You’ve found the perfect candidate, and you’re excited to see what they can bring to the company. But there’s the not-so-exciting part: IT onboarding. Getting employees set up with the right tech and making sure they can use it, can be a pain in the neck when you’re working with a small IT support team. 

There are lots of questions to answer in a short window of time. Which systems does the new hire need access to? Will you be issuing them a laptop? A mobile phone? A docking station? What about accessories, like charging cables and headsets? How long will it take to prepare your systems and hardware so it’s up and running on their first day?

it onboarding checklist

For hybrid and remote teams, the IT onboarding process is particularly tricky because the technology is the office. Getting it right in the early days is crucial. A bad onboarding experience can leave a bad first impression. If a new hire can’t log into Slack, doesn't have the monitor they were promised — or worse, if they don’t even have their computer on day one,  you’re not setting anyone up for success. 

On the other hand, when you have a smooth onboarding experience, you set the new hire and the business up for success. Nearly 90% of employees who had a good onboarding experience say they are more engaged at work, and they’re 30x more likely to say they’re satisfied with their jobs.  

Here’s an IT new hire checklist to help you make the process as smooth as possible. 

Using an IT Onboarding Checklist Improves the Experience for Everyone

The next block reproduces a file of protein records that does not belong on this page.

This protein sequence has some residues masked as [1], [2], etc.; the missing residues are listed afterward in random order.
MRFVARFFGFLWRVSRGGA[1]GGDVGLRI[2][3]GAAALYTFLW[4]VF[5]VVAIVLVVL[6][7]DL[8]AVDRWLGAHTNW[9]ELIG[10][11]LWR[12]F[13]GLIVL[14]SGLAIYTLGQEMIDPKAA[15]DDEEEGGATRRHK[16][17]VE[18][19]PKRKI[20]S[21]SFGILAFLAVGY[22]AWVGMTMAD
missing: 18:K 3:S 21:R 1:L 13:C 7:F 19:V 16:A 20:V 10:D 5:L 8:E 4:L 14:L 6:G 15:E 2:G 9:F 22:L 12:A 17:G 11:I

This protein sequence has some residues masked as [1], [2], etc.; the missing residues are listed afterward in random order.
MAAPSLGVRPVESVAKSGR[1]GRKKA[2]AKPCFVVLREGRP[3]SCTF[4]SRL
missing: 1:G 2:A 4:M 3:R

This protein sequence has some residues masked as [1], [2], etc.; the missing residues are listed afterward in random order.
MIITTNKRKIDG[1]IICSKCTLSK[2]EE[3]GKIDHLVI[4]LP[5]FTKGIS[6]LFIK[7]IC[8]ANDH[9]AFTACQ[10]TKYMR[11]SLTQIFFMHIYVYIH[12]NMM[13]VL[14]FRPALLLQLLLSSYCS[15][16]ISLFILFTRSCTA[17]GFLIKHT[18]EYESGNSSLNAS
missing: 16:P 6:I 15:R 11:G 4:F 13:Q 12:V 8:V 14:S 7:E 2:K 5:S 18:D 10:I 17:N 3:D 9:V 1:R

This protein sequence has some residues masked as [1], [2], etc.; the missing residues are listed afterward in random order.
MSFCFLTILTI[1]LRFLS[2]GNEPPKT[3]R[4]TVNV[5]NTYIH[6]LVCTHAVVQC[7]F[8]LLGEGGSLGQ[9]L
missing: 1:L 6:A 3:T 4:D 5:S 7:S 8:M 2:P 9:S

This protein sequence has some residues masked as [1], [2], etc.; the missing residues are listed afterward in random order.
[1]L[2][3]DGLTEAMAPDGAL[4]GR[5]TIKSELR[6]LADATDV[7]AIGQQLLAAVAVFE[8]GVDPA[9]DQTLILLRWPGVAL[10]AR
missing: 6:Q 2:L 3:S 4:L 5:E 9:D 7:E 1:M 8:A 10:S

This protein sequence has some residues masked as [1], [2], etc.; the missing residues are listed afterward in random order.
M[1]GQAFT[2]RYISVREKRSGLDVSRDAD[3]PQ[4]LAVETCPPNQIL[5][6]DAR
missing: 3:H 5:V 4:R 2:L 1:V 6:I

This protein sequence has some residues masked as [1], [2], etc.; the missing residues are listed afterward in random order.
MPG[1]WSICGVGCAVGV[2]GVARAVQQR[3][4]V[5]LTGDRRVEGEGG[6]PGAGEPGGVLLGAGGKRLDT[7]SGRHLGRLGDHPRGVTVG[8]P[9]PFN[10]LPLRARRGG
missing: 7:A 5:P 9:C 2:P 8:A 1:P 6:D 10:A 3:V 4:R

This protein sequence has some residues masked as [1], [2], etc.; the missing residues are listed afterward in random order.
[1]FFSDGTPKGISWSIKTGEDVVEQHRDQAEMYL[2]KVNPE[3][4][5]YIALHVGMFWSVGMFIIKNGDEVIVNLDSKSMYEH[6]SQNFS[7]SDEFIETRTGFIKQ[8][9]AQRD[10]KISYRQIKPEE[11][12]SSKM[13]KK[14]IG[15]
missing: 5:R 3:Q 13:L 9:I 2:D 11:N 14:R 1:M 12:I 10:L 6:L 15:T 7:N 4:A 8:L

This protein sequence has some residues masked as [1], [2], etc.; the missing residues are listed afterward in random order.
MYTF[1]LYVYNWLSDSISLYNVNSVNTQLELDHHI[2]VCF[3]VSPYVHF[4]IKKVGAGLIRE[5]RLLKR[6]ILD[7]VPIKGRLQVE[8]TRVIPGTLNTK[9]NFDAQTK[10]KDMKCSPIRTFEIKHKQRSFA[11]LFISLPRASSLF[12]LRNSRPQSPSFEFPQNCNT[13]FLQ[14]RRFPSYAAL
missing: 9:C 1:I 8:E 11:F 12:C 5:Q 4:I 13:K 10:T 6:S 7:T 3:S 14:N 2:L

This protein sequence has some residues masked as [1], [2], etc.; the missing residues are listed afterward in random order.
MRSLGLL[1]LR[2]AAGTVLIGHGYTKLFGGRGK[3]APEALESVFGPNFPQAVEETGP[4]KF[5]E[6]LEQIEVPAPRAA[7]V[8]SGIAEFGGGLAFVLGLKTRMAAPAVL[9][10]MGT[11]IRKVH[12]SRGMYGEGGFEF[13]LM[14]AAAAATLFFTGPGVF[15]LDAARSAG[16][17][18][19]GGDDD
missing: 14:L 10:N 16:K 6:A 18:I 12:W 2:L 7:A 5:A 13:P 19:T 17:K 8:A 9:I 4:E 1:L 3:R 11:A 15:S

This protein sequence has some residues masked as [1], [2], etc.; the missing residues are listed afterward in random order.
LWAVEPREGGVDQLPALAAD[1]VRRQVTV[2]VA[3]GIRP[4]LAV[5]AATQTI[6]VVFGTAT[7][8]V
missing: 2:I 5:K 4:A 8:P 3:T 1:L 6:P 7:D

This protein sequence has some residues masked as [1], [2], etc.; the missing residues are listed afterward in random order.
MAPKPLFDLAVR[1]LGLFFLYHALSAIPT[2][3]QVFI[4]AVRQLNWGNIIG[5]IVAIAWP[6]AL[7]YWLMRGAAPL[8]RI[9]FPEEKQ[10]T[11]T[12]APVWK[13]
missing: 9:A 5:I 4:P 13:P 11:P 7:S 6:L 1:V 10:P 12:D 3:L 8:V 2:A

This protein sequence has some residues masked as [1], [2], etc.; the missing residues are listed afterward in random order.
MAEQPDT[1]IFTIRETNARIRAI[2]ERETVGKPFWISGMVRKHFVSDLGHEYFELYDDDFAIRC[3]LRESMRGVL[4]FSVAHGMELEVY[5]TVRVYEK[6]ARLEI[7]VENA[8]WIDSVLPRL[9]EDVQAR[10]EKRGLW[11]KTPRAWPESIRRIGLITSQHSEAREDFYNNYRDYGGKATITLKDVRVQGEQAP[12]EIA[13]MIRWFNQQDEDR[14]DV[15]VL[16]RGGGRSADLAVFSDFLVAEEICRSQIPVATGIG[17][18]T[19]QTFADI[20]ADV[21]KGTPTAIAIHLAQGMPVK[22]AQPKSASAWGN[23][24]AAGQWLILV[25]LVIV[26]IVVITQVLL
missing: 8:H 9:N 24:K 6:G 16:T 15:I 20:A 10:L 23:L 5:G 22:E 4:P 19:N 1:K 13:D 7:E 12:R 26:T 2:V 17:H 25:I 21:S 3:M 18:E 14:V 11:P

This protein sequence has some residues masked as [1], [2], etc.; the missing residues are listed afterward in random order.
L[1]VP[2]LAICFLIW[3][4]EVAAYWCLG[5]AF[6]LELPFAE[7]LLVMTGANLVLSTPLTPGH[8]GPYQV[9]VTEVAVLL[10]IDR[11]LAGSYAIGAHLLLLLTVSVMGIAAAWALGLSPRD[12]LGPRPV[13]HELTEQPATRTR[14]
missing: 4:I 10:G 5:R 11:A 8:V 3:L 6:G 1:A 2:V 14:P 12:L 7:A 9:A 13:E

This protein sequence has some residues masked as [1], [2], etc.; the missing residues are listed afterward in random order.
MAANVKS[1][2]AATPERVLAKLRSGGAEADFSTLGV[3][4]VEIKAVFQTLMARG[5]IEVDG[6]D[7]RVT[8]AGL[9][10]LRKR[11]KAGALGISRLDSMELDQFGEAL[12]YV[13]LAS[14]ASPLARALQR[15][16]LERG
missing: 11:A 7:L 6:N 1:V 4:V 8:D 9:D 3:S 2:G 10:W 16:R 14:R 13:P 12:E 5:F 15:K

A good IT onboarding process meets the needs and expectations of new hires with:

  • Hardware, like a laptop and monitor, as well as instructions on how to connect personal devices to the network (if you’re doing BYOD)
  • Email, collaboration, and scheduling tools
  • Login credentials (or instructions on how to get set up) on all the systems they’re required to use for their job
  • Contact information for tech support in case something goes wrong

…And includes steps that help the company be more secure and productive:

  • Tools that automate, or help streamline, setting up systems like email and network access
  • A way to make sure new hires have access to the right systems, and only the right systems, to keep security top of mind
  • Security protocols for hardware, especially if employees use their own devices

How can you be sure you’re covering the new hire’s needs while prioritizing business productivity and security? This checklist covers what you need to know to ease onboarding for you and your employees.

IT Onboarding Phase 1: Get Ready for the First Day 

From the moment a new hire accepts their offer, the clock starts ticking. Here’s what you should do in this phase to make sure they have everything they need on their first day.

ripple it onboarding

Gather Details and Requirements